This unit is currently unoccupied by the Miami tiger beetle but is essential for the conservation of the species because it serves to protect habitat needed to recover the species, reestablish wild populations within the historical range of the species, and maintain populations throughout the historical distribution of the species in Miami-Dade County. It also provides habitat for recovery in the case of stochastic events, should the Miami tiger beetle be extirpated from one of its current locations. Given this unit contains essential habitat features (all of the physical or biological features), is protected and actively managed, and has an appropriate spatial distribution falling within the range of the species, we are reasonably certain that the lands and habitat within this unit will contribute to the conservation of the Miami tiger beetle.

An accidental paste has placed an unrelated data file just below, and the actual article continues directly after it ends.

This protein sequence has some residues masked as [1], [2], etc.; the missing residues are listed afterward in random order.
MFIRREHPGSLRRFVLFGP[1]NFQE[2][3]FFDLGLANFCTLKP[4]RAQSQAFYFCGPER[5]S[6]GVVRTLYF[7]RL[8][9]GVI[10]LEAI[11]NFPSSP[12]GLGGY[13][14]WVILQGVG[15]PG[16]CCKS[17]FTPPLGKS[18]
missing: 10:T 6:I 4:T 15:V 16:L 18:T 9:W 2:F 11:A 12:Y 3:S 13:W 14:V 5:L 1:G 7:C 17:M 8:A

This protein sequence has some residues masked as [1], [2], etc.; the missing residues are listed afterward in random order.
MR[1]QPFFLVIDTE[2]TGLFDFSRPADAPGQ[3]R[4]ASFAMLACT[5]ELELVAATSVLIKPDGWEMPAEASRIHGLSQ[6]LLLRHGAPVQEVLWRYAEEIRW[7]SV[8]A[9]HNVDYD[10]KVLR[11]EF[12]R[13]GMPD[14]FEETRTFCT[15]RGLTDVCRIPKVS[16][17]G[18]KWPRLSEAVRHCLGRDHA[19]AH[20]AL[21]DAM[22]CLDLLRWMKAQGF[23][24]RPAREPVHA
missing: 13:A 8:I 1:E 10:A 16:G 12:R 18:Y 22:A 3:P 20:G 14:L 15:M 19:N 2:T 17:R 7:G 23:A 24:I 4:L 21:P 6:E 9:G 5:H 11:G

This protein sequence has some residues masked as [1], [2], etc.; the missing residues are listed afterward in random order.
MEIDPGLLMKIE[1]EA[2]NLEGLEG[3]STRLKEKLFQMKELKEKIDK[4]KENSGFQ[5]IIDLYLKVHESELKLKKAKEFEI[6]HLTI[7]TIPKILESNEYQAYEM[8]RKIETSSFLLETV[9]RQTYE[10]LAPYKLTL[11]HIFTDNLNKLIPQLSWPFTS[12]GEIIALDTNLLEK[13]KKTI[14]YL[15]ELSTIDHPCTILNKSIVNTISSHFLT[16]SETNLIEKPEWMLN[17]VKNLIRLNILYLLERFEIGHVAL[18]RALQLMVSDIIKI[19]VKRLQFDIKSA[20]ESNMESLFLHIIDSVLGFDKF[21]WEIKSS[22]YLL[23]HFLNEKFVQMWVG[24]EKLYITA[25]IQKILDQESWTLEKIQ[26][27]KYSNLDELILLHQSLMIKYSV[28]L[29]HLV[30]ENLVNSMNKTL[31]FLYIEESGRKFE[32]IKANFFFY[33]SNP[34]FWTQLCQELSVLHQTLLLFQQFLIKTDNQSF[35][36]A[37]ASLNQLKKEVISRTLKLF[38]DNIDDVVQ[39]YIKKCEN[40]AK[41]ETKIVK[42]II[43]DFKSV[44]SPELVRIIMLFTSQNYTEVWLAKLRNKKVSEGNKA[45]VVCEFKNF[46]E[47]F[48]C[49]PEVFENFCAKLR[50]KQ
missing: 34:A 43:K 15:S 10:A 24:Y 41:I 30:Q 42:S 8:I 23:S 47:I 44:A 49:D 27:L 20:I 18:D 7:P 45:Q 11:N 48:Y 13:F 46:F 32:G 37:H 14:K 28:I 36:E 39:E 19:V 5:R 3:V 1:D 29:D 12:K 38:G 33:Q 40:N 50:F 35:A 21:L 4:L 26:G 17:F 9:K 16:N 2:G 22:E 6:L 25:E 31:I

The Natural Areas Management Division of Miami-Dade County Parks, Recreation and Open Spaces Department conducts nonnative species control, prescribed fire, and mechanical vegetation treatments on lands owned by Miami-Dade County. The actions help improve habitat that could support the Miami tiger beetle.

All but 1 ac (<1 ha) of Unit 2 overlaps with designated critical habitat for Carter's small-flowered flax and Florida brickell-bush. Additionally, approximately 28 ac (11 ha) or 72 percent of Unit 2 are enrolled in the NFC program.

Unit 3: Deering Estate South Edition

Unit 3 consists of approximately 16 ac (6 ha) of State-owned land in Miami-Dade County. The unit is within the historical range of the Miami tiger beetle, although we are not aware of any records of historical occupancy of the unit. This unit includes remaining pine rockland habitat within the Northern Biscayne Pinelands of the Miami Rock Ridge. This unit includes all the physical or biological features essential for the conservation of the species and is protected and actively managed to maintain healthy pine rockland habitat.